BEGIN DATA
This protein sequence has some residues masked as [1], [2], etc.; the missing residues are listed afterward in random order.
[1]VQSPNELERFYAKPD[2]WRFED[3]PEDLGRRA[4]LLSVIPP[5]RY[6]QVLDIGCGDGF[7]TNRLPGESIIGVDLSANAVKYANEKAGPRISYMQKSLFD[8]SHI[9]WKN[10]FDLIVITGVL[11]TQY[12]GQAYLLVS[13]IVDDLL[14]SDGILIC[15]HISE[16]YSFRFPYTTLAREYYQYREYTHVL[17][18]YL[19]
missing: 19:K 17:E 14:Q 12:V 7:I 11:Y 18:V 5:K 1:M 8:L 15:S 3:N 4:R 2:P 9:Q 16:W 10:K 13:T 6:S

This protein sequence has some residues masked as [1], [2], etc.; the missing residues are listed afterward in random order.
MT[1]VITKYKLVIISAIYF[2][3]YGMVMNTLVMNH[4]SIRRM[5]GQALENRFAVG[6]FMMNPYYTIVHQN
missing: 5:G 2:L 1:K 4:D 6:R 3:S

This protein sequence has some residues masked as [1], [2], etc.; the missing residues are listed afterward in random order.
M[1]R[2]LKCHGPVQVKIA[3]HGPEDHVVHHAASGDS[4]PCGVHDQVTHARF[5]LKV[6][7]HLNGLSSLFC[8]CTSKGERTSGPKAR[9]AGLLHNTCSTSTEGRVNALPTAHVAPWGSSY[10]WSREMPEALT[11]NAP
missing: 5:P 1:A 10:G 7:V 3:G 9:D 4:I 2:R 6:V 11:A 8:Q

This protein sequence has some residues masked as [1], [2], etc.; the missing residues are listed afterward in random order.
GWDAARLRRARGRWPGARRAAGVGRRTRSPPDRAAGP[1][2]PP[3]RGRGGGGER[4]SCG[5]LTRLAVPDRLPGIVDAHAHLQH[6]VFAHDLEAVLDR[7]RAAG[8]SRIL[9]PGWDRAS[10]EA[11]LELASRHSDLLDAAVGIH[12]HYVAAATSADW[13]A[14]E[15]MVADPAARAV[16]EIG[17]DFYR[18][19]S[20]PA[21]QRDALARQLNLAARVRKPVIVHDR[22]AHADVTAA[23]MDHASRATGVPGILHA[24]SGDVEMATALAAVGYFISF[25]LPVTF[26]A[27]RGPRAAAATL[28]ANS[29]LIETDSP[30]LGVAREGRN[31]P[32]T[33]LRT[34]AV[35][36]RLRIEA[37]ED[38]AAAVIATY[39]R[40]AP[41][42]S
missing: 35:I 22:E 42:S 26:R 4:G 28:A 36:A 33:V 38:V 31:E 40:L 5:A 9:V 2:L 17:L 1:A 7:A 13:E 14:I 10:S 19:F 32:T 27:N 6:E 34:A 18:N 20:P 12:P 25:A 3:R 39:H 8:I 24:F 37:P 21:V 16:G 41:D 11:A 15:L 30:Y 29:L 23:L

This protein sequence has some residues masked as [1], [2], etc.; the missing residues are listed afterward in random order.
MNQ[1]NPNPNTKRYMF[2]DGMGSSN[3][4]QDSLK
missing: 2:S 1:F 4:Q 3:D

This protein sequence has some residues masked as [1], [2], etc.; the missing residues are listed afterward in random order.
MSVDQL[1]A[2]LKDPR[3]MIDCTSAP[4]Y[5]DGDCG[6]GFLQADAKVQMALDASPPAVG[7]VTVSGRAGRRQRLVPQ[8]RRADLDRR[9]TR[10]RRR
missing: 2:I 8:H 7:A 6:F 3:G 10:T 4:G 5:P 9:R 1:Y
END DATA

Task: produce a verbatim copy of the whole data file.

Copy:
This protein sequence has some residues masked as [1], [2], etc.; the missing residues are listed afterward in random order.
[1]VQSPNELERFYAKPD[2]WRFED[3]PEDLGRRA[4]LLSVIPP[5]RY[6]QVLDIGCGDGF[7]TNRLPGESIIGVDLSANAVKYANEKAGPRISYMQKSLFD[8]SHI[9]WKN[10]FDLIVITGVL[11]TQY[12]GQAYLLVS[13]IVDDLL[14]SDGILIC[15]HISE[16]YSFRFPYTTLAREYYQYREYTHVL[17][18]YL[19]
missing: 19:K 17:E 14:Q 12:V 7:I 11:Y 18:V 5:K 1:M 8:L 15:S 3:N 4:R 2:P 9:Q 16:W 10:K 13:T 6:S

This protein sequence has some residues masked as [1], [2], etc.; the missing residues are listed afterward in random order.
MT[1]VITKYKLVIISAIYF[2][3]YGMVMNTLVMNH[4]SIRRM[5]GQALENRFAVG[6]FMMNPYYTIVHQN
missing: 5:G 2:L 1:K 4:D 6:R 3:S

This protein sequence has some residues masked as [1], [2], etc.; the missing residues are listed afterward in random order.
M[1]R[2]LKCHGPVQVKIA[3]HGPEDHVVHHAASGDS[4]PCGVHDQVTHARF[5]LKV[6][7]HLNGLSSLFC[8]CTSKGERTSGPKAR[9]AGLLHNTCSTSTEGRVNALPTAHVAPWGSSY[10]WSREMPEALT[11]NAP
missing: 5:P 1:A 10:G 7:V 3:G 9:D 4:I 2:R 6:V 11:A 8:Q

This protein sequence has some residues masked as [1], [2], etc.; the missing residues are listed afterward in random order.
GWDAARLRRARGRWPGARRAAGVGRRTRSPPDRAAGP[1][2]PP[3]RGRGGGGER[4]SCG[5]LTRLAVPDRLPGIVDAHAHLQH[6]VFAHDLEAVLDR[7]RAAG[8]SRIL[9]PGWDRAS[10]EA[11]LELASRHSDLLDAAVGIH[12]HYVAAATSADW[13]A[14]E[15]MVADPAARAV[16]EIG[17]DFYR[18][19]S[20]PA[21]QRDALARQLNLAARVRKPVIVHDR[22]AHADVTAA[23]MDHASRATGVPGILHA[24]SGDVEMATALAAVGYFISF[25]LPVTF[26]A[27]RGPRAAAATL[28]ANS[29]LIETDSP[30]LGVAREGRN[31]P[32]T[33]LRT[34]AV[35][36]RLRIEA[37]ED[38]AAAVIATY[39]R[40]AP[41][42]S
missing: 35:I 22:E 42:S 26:R 4:G 28:A 36:A 33:V 38:V 31:E 40:L 5:A 9:V 2:L 17:L 1:A 7:A 13:E 14:I 10:S 19:F 32:T 27:N 6:E 34:A 18:N 20:P 12:P 25:A 3:R 39:H 8:I 24:F 37:P 21:V 16:G 41:D 11:A 15:L 30:Y 29:L 23:L

This protein sequence has some residues masked as [1], [2], etc.; the missing residues are listed afterward in random order.
MNQ[1]NPNPNTKRYMF[2]DGMGSSN[3][4]QDSLK
missing: 2:S 1:F 4:Q 3:D

This protein sequence has some residues masked as [1], [2], etc.; the missing residues are listed afterward in random order.
MSVDQL[1]A[2]LKDPR[3]MIDCTSAP[4]Y[5]DGDCG[6]GFLQADAKVQMALDASPPAVG[7]VTVSGRAGRRQRLVPQ[8]RRADLDRR[9]TR[10]RRR
missing: 2:I 8:H 7:A 6:F 3:G 10:T 4:G 5:P 9:R 1:Y